In the similar case the Municipal Court of the first instance in Prague in its judgment from 6 September 2012 no. 31 C 28/2012 stated that unjustified denying contact with the child constitutes an interference with the parent´s personal rights, specifically his right to family life. The claimant alleged that the defendant did not allow him regular contacts with his daughter for more than four months after her birth despite preliminary ruling which awarded him right to contact once a week for two hours. Under the claimant mother interfered with his right to respect for family life by not allowing him contact with his daughter. He claimed for an apology and monetary compensation in the amount of 40,000,- CZK. Mother requested that the claimant´s action be dismissed on the reason that contacts were not realized because of bad minor´s health condition. The Municipal Court stated that one of the personal rights protected in Article 11 of the Czech Civil Code is the right to family life including right to contact with the child and participating on its upbringing. “If one parent unjustifiably denies another parent contact with their child and thus in fact prevents him from exercising his parental responsibility he interferes with the personal rights of that parent, namely his right to respect for family life.“ This general postulate shall be, however, confronted with the special circumstances of each case. Thus even unjustifiable denying contact with the child may generally constitute interference with parent´s personal rights the Municipal Court in Prague dismissed the action as unfounded. The Court noted that although mother refused to allow father contact with the minor she did it with respect to objective reasons, especially due to the minors´ health condition. Therefore, the Court held that there had been no violation of father´s personal rights.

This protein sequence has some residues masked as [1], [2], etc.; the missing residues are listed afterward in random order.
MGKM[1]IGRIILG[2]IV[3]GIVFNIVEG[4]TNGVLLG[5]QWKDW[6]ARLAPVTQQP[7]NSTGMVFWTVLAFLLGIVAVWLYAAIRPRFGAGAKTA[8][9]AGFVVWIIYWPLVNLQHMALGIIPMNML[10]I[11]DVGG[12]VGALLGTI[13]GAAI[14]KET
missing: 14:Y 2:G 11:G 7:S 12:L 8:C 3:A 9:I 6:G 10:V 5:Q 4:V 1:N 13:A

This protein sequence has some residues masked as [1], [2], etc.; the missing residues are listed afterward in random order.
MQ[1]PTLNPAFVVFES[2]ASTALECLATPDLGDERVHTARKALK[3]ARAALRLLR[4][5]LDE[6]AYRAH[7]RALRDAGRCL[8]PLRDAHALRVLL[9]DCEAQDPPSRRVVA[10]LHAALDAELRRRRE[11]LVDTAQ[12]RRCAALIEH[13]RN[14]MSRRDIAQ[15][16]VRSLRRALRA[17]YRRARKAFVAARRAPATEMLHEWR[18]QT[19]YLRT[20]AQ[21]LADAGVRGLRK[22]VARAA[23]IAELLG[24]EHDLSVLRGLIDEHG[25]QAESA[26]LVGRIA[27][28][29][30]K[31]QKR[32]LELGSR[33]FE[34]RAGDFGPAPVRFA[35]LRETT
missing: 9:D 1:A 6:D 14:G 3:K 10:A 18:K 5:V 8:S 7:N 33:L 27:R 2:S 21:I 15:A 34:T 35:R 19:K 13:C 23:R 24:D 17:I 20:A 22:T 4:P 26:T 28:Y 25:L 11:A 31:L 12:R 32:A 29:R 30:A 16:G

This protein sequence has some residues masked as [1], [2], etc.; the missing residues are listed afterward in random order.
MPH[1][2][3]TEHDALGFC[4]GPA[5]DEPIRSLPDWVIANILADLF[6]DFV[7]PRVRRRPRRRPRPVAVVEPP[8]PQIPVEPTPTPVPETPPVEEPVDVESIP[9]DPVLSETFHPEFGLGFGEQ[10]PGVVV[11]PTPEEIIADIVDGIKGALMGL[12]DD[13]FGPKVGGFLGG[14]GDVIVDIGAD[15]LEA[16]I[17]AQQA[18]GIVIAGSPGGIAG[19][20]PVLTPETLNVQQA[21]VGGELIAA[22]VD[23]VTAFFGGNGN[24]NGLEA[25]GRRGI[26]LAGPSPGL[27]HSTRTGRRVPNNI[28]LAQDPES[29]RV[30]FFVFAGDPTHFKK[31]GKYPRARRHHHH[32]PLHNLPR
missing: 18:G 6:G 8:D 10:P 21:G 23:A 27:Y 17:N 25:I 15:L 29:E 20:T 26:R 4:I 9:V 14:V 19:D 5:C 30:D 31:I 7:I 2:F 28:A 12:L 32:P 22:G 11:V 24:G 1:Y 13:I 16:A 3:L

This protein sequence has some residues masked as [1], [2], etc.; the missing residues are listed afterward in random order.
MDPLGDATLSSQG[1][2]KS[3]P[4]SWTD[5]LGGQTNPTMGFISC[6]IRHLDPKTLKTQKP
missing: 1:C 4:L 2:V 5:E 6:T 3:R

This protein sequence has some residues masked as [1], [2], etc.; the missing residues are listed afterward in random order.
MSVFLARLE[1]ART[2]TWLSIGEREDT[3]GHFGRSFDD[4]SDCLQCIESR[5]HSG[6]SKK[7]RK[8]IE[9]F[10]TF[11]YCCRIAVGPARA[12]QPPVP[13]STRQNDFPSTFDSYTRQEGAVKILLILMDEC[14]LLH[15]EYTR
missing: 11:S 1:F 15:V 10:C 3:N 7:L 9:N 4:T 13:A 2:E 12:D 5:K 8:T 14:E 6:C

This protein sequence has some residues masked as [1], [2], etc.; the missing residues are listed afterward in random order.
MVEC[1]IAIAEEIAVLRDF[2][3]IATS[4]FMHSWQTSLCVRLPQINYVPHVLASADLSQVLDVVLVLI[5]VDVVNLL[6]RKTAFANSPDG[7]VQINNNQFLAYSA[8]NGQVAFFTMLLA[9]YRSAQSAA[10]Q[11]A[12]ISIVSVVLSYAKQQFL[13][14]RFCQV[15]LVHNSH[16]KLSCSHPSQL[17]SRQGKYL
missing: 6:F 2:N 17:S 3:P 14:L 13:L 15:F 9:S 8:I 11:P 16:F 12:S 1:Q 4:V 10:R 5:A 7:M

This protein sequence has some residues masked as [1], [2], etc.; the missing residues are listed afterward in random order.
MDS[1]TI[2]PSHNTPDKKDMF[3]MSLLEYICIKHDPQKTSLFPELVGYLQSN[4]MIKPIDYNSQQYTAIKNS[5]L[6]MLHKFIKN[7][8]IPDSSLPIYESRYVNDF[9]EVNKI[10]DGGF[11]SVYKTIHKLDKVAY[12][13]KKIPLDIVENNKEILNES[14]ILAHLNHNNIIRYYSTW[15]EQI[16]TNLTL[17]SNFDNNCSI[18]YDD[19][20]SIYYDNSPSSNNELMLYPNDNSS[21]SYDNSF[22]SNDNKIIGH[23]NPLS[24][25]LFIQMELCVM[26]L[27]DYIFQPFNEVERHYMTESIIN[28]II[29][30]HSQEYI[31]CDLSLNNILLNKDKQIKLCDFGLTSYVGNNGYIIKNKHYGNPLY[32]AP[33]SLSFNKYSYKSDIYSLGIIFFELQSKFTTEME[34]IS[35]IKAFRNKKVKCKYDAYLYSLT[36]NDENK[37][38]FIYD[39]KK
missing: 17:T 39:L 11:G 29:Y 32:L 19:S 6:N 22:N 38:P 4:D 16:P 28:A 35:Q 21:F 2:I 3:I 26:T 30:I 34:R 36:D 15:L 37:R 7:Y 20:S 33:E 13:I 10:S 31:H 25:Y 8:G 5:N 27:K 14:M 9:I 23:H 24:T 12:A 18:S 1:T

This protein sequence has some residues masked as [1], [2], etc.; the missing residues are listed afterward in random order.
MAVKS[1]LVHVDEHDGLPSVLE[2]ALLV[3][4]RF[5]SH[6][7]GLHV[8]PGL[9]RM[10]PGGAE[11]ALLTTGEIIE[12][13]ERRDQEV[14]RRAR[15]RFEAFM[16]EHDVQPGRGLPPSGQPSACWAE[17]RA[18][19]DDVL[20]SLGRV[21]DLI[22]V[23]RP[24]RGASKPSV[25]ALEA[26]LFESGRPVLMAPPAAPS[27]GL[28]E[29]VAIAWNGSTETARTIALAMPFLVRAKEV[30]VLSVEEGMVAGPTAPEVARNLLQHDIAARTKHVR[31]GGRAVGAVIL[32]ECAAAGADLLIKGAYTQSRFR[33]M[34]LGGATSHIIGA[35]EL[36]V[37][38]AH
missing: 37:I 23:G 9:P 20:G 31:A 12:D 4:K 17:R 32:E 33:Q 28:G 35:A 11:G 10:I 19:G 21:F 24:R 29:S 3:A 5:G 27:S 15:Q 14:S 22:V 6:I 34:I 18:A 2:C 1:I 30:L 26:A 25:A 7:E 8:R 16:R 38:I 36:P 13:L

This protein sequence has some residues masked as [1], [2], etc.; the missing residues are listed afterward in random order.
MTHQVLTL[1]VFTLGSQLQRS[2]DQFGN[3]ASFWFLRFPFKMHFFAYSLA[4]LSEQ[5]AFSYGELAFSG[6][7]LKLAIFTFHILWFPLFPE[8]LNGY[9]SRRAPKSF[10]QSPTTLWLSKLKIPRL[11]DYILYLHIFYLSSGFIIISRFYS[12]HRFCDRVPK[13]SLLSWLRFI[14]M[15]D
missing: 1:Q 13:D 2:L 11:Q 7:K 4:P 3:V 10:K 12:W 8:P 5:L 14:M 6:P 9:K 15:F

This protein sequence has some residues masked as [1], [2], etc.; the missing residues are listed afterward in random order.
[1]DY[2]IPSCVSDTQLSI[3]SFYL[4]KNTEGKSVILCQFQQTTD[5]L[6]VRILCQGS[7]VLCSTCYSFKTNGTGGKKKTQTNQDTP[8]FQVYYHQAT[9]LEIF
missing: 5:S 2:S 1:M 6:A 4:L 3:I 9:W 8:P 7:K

[1] E.g. Volesky – Application No. 63627/00, Fiala – No. 26141/03, Pedovic – No. 27145/03, Mezl – No. 27726/03, Kriz – No. 26634/03, Patera – No. 25326/03, Reslova – No. 7550/04, Koudelka – No. 1633/05, Zavrel – No. 14044/05, Bergmann – No. 8857/08, Prodelalova – No. 40094/08

[2] Kutzner v. Germany, Application No. 46544/99, 26 February 2002

[3] Zawadka v. Poland, Application No. 48542/99, 23 June 2005

[4] Koudelka v. Czech Republic, Application No. 1633/05, 20 July 2006

[5] Mihailova v. Bulgary, Application No. 35978/02, 12 January 2006

[6] Volesky v. the Czech Republic, Application No. 63627/00, 10 June 2003.

[7] Nuutinen v. Finland, Application No. 32842/96, 27 June 2000

[8] Koudelka v. the Czech Republic, Application No. 1633/05, 20 July 2006; Nuutinen v. Finland, Application No. 32842/96, 27 June 2000

[9] Pedovic v. the Czech Republic, Application No. 27145/03, 18 July 2006

[10] KRALIK, Michal. Úprava styku s nezletilým dítětem. Právní rádce. 1999, No. 5, p. 10-12

[11] Refusing to allow father contact with his child defendant justified by worries about minor´s sexual abuse what has been never confirmed.